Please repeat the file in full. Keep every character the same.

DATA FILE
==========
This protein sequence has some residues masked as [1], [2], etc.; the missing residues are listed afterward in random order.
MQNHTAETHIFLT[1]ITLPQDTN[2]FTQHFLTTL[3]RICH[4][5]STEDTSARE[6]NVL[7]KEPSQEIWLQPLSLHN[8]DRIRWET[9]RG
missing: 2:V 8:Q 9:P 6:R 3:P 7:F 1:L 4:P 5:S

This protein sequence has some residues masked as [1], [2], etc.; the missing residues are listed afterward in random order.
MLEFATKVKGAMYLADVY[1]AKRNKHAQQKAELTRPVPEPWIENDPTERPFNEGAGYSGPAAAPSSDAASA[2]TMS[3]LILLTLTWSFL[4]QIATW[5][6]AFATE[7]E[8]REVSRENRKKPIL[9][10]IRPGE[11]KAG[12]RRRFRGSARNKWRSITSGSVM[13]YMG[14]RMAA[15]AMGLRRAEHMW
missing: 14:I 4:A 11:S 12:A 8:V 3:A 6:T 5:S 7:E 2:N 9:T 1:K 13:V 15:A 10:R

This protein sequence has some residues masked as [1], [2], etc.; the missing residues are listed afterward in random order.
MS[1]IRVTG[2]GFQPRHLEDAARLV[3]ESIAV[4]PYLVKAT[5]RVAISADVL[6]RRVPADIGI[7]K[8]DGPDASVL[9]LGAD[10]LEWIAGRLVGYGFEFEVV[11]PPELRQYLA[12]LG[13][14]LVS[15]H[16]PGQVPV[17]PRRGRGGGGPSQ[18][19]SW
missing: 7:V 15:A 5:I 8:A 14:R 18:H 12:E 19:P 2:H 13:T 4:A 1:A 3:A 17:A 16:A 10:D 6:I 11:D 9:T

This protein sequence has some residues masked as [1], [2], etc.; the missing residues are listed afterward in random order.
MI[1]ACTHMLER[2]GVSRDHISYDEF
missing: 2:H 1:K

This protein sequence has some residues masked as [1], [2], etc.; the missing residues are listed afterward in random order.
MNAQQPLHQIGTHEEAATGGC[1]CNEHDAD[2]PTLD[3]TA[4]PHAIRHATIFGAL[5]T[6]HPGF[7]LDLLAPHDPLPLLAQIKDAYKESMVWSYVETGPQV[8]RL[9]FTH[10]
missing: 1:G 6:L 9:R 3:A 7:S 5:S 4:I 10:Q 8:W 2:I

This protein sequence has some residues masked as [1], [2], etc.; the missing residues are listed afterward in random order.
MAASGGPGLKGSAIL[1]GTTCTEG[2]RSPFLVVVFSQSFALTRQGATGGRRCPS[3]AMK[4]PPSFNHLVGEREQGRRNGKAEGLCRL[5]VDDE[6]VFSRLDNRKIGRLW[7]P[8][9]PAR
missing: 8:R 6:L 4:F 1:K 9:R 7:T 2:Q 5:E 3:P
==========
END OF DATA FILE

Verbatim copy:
This protein sequence has some residues masked as [1], [2], etc.; the missing residues are listed afterward in random order.
MQNHTAETHIFLT[1]ITLPQDTN[2]FTQHFLTTL[3]RICH[4][5]STEDTSARE[6]NVL[7]KEPSQEIWLQPLSLHN[8]DRIRWET[9]RG
missing: 2:V 8:Q 9:P 6:R 3:P 7:F 1:L 4:P 5:S

This protein sequence has some residues masked as [1], [2], etc.; the missing residues are listed afterward in random order.
MLEFATKVKGAMYLADVY[1]AKRNKHAQQKAELTRPVPEPWIENDPTERPFNEGAGYSGPAAAPSSDAASA[2]TMS[3]LILLTLTWSFL[4]QIATW[5][6]AFATE[7]E[8]REVSRENRKKPIL[9][10]IRPGE[11]KAG[12]RRRFRGSARNKWRSITSGSVM[13]YMG[14]RMAA[15]AMGLRRAEHMW
missing: 14:I 4:A 11:S 12:A 8:V 3:A 6:T 5:S 7:E 2:N 9:T 1:K 13:V 15:A 10:R

This protein sequence has some residues masked as [1], [2], etc.; the missing residues are listed afterward in random order.
MS[1]IRVTG[2]GFQPRHLEDAARLV[3]ESIAV[4]PYLVKAT[5]RVAISADVL[6]RRVPADIGI[7]K[8]DGPDASVL[9]LGAD[10]LEWIAGRLVGYGFEFEVV[11]PPELRQYLA[12]LG[13][14]LVS[15]H[16]PGQVPV[17]PRRGRGGGGPSQ[18][19]SW
missing: 7:V 15:A 5:I 8:A 14:R 18:H 12:E 19:P 2:H 13:T 4:A 1:A 3:A 17:A 16:A 10:D 6:I 11:D 9:T

This protein sequence has some residues masked as [1], [2], etc.; the missing residues are listed afterward in random order.
MI[1]ACTHMLER[2]GVSRDHISYDEF
missing: 2:H 1:K

This protein sequence has some residues masked as [1], [2], etc.; the missing residues are listed afterward in random order.
MNAQQPLHQIGTHEEAATGGC[1]CNEHDAD[2]PTLD[3]TA[4]PHAIRHATIFGAL[5]T[6]HPGF[7]LDLLAPHDPLPLLAQIKDAYKESMVWSYVETGPQV[8]RL[9]FTH[10]
missing: 1:G 6:L 9:R 3:A 7:S 5:S 4:I 10:Q 8:W 2:I

This protein sequence has some residues masked as [1], [2], etc.; the missing residues are listed afterward in random order.
MAASGGPGLKGSAIL[1]GTTCTEG[2]RSPFLVVVFSQSFALTRQGATGGRRCPS[3]AMK[4]PPSFNHLVGEREQGRRNGKAEGLCRL[5]VDDE[6]VFSRLDNRKIGRLW[7]P[8][9]PAR
missing: 8:R 6:L 4:F 1:K 9:R 7:T 2:Q 5:E 3:P